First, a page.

by JACK DIABLO
Release Date: February 22
The latest album by Seattle’s the Cave Singers may strike you at first as a nice, friendly folk-rock album, but hang on- because it really ain’t quite so friendly when you really get to know it.
No Witch combines roots-rock, swampy blues, dark gospel and a little bluegrass all made tough (if not brutal) by evil genius Randall Dunn, a man who has produced the heaviest of the heavies (Earth, Sunn O))), Boris, etc.) and now seems to be trying his hand on bands with broader appeal that cross-over with the heavy stuff (e.g. Black Mountain). To borrow an immortal line from Ricky Bobby, the man pisses excellence, and his work on this album is proof of the scope of his talent. The murkiness of No Witch is an extension of the gloomy wilderness of the Northwest, but with the faintest polish of sophistication. This album is definitely in league with some of Bonnie ‘Prince’ Billy’s darker stuff. There are hints of early Ryan Adams, John Mellencamp and perhaps a touch of Springstein in Pete Quirk’s raspy vocals and Derek Fudesco’s strings do it all from Eastern scales to juke joint blues.
One of the most striking tracks on the record, ‘Outer Realms,’ tarries in the realm where east meets west, the way middle eastern and Western (as in Wild Western) music somehow evoke similar images of wastelands and outlaws. In this song, however, the two are blended into something more cosmic, independent of space and time.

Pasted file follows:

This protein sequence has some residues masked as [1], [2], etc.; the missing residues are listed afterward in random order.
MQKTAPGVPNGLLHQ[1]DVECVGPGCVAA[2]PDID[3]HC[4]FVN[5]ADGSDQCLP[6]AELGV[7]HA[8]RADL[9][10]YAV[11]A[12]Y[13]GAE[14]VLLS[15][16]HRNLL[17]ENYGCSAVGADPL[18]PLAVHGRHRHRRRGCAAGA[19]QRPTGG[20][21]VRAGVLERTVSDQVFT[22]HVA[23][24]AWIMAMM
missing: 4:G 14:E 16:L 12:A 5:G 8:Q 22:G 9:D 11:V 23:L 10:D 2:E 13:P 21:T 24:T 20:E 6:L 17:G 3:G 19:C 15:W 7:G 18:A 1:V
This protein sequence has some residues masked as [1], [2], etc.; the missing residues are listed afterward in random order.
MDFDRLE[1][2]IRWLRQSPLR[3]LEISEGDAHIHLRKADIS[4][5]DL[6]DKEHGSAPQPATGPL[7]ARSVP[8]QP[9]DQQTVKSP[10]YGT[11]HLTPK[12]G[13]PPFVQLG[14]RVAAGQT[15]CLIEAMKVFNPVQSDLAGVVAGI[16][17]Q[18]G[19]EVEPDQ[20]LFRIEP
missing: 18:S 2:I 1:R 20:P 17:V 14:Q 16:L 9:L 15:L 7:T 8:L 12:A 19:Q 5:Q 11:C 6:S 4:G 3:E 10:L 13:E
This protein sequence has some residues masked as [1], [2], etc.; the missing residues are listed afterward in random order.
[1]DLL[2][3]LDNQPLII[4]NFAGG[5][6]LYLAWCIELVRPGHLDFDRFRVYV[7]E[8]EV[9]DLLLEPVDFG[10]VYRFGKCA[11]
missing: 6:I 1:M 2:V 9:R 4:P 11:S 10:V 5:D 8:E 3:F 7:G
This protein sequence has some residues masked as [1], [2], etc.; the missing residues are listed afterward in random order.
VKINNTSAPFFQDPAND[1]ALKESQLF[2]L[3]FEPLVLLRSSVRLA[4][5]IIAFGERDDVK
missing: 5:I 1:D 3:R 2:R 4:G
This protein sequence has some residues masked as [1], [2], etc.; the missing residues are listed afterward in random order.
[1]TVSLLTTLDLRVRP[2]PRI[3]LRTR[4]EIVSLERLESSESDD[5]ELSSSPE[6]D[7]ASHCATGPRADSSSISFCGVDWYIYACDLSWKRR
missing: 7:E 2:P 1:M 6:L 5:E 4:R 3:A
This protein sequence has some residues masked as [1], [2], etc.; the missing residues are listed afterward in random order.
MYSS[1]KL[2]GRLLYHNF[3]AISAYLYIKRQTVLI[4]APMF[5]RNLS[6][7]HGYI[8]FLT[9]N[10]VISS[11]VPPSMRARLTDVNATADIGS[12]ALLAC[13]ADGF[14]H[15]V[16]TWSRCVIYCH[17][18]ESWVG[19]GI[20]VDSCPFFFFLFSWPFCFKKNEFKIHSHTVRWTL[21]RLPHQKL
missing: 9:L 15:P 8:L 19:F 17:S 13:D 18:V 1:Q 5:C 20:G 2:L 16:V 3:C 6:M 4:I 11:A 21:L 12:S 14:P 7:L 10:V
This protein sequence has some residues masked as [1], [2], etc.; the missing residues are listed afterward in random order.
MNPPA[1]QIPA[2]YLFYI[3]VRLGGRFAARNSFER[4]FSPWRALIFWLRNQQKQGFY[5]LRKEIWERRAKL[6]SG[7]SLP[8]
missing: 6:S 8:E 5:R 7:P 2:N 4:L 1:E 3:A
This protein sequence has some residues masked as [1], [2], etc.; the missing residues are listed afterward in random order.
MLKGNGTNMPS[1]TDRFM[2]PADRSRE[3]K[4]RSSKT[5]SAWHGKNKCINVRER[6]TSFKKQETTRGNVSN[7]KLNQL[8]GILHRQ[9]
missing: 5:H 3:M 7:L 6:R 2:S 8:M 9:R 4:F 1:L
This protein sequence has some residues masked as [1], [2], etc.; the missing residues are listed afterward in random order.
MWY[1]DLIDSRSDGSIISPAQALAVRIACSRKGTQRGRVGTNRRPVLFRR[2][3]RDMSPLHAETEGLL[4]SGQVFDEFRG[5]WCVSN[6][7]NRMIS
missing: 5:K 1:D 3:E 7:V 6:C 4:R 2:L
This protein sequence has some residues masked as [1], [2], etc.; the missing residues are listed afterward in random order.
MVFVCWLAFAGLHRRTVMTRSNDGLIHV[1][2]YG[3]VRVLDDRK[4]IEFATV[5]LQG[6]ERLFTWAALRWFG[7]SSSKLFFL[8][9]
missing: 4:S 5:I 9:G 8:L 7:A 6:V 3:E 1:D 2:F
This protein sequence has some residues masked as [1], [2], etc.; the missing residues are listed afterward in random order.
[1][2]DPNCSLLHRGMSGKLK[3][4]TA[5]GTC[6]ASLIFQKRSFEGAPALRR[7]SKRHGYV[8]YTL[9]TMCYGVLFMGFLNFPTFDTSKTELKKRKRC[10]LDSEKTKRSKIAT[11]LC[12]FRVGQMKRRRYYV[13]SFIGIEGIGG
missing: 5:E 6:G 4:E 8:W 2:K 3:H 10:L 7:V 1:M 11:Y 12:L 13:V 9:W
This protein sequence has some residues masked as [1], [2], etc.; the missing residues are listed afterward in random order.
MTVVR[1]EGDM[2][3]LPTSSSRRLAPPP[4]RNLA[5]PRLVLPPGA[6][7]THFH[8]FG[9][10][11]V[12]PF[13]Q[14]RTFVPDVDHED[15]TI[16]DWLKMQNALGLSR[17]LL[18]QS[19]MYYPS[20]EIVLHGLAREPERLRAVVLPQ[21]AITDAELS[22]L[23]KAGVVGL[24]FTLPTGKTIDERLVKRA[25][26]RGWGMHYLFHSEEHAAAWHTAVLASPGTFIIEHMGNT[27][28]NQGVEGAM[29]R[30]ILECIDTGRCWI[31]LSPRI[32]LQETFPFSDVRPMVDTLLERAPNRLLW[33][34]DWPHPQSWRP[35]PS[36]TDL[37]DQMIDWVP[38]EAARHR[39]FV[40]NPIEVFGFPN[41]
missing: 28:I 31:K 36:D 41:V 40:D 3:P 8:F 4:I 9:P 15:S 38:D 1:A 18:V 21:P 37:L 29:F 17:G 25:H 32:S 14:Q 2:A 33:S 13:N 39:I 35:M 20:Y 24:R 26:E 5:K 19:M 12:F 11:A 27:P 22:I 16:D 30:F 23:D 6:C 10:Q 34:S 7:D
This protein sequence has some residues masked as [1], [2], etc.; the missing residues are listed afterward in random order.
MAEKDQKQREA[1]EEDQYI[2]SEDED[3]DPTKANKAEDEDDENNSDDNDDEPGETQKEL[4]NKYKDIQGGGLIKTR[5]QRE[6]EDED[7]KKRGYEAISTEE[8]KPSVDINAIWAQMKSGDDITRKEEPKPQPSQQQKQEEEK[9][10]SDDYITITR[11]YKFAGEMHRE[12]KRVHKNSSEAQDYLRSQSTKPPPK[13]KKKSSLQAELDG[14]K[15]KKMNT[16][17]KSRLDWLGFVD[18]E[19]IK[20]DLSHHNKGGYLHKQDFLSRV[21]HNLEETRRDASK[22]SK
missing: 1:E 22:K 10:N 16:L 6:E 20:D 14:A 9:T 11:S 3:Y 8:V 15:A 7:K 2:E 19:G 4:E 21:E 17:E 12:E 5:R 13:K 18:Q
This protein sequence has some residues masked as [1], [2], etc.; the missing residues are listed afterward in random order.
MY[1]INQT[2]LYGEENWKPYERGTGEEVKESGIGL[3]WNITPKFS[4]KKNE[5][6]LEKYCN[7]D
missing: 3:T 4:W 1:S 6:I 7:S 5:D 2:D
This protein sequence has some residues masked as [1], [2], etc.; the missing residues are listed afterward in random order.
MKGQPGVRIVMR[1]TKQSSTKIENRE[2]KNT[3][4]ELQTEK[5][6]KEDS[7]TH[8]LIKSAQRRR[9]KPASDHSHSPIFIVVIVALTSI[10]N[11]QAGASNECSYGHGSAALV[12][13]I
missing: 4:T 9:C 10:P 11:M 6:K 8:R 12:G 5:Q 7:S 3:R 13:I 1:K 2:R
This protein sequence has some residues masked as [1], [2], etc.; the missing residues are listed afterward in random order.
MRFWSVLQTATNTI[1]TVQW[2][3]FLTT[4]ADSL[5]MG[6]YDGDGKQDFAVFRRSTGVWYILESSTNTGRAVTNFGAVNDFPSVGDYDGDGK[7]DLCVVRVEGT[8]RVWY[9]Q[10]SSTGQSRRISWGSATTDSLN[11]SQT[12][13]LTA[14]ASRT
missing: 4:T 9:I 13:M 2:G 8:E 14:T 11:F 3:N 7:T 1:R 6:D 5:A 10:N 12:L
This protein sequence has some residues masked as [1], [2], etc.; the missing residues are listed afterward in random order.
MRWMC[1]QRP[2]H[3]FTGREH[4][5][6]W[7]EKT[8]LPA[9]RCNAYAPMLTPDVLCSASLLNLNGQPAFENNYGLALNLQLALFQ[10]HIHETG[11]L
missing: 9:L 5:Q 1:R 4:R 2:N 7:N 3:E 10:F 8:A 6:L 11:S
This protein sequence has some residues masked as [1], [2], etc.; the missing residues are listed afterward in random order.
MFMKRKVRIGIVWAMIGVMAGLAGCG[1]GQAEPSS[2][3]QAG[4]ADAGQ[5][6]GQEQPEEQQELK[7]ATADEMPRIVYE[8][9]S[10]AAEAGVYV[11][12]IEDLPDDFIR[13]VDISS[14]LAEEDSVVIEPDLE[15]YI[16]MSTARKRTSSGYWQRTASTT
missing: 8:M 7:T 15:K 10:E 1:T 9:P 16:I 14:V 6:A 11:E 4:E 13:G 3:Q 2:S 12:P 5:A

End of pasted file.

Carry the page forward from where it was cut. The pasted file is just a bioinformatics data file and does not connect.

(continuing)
I personally have no complaints with the direction Jagjaguwar seems to be going by focusing on the heavier, yet still very musical side of what can no longer be simply classified as indie rock. If you missed them like I did in December when they opened for Cold War Kids at Freebird Live, you can join me in hoping they return one day soon.
No Witch may very well have the power to bring together mountain-dwelling hippies and outlaw bikers for as long as the 13 tracks last or until the drugs wear off, whichever comes first. –
Album Review: The Cave Singers – No Witch
by JACK DIABLO